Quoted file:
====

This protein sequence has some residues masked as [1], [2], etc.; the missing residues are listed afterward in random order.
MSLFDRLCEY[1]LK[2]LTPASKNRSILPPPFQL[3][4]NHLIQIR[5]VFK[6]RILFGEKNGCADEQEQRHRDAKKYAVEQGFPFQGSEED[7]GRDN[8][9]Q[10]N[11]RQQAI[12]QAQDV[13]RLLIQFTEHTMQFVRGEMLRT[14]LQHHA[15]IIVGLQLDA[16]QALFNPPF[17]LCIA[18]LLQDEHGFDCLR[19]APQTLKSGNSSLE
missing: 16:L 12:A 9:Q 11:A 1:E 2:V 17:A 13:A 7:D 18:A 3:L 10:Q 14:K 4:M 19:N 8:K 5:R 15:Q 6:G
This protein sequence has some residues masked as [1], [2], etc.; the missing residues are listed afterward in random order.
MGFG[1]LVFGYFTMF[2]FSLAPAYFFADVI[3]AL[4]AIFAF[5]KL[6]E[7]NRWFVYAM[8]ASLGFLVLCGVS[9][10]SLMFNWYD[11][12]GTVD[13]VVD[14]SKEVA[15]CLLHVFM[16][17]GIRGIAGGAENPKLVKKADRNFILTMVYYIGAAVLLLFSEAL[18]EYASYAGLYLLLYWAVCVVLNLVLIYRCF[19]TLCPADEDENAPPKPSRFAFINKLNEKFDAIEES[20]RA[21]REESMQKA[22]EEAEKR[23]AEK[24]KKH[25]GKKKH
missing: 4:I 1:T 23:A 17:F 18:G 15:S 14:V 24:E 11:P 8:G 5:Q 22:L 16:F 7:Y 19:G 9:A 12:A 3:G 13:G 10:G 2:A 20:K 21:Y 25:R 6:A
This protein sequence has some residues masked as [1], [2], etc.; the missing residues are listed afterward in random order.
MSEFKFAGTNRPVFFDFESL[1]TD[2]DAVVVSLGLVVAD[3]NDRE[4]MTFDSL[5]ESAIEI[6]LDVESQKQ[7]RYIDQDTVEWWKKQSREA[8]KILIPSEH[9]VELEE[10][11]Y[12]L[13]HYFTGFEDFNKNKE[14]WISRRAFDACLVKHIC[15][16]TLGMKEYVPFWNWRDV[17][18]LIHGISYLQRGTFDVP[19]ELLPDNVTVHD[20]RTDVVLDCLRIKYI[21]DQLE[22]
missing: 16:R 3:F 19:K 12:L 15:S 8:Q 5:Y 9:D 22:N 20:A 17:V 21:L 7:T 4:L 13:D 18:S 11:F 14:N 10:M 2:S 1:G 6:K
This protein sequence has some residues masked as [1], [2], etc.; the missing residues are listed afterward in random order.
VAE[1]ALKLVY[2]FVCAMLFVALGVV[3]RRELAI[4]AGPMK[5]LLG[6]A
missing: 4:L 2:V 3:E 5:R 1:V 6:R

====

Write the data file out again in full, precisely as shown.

This protein sequence has some residues masked as [1], [2], etc.; the missing residues are listed afterward in random order.
MSLFDRLCEY[1]LK[2]LTPASKNRSILPPPFQL[3][4]NHLIQIR[5]VFK[6]RILFGEKNGCADEQEQRHRDAKKYAVEQGFPFQGSEED[7]GRDN[8][9]Q[10]N[11]RQQAI[12]QAQDV[13]RLLIQFTEHTMQFVRGEMLRT[14]LQHHA[15]IIVGLQLDA[16]QALFNPPF[17]LCIA[18]LLQDEHGFDCLR[19]APQTLKSGNSSLE
missing: 16:L 12:A 9:Q 11:A 1:E 2:V 17:A 13:A 7:D 18:A 3:L 10:Q 14:K 4:M 19:N 8:K 5:R 15:Q 6:G
This protein sequence has some residues masked as [1], [2], etc.; the missing residues are listed afterward in random order.
MGFG[1]LVFGYFTMF[2]FSLAPAYFFADVI[3]AL[4]AIFAF[5]KL[6]E[7]NRWFVYAM[8]ASLGFLVLCGVS[9][10]SLMFNWYD[11][12]GTVD[13]VVD[14]SKEVA[15]CLLHVFM[16][17]GIRGIAGGAENPKLVKKADRNFILTMVYYIGAAVLLLFSEAL[18]EYASYAGLYLLLYWAVCVVLNLVLIYRCF[19]TLCPADEDENAPPKPSRFAFINKLNEKFDAIEES[20]RA[21]REESMQKA[22]EEAEKR[23]AEK[24]KKH[25]GKKKH
missing: 4:I 1:T 23:A 17:F 18:G 15:S 14:V 24:E 11:P 8:G 5:Q 22:L 16:F 7:Y 19:G 9:A 12:A 3:G 13:G 10:G 2:A 20:K 21:Y 25:R 6:A
This protein sequence has some residues masked as [1], [2], etc.; the missing residues are listed afterward in random order.
MSEFKFAGTNRPVFFDFESL[1]TD[2]DAVVVSLGLVVAD[3]NDRE[4]MTFDSL[5]ESAIEI[6]LDVESQKQ[7]RYIDQDTVEWWKKQSREA[8]KILIPSEH[9]VELEE[10][11]Y[12]L[13]HYFTGFEDFNKNKE[14]WISRRAFDACLVKHIC[15][16]TLGMKEYVPFWNWRDV[17][18]LIHGISYLQRGTFDVP[19]ELLPDNVTVHD[20]RTDVVLDCLRIKYI[21]DQLE[22]
missing: 16:R 3:F 19:K 12:L 15:S 8:Q 5:Y 9:D 22:N 20:A 17:V 21:L 7:T 4:L 13:D 18:S 11:F 14:N 10:M 2:S 1:G 6:K
This protein sequence has some residues masked as [1], [2], etc.; the missing residues are listed afterward in random order.
VAE[1]ALKLVY[2]FVCAMLFVALGVV[3]RRELAI[4]AGPMK[5]LLG[6]A
missing: 4:L 2:V 3:E 5:R 1:V 6:R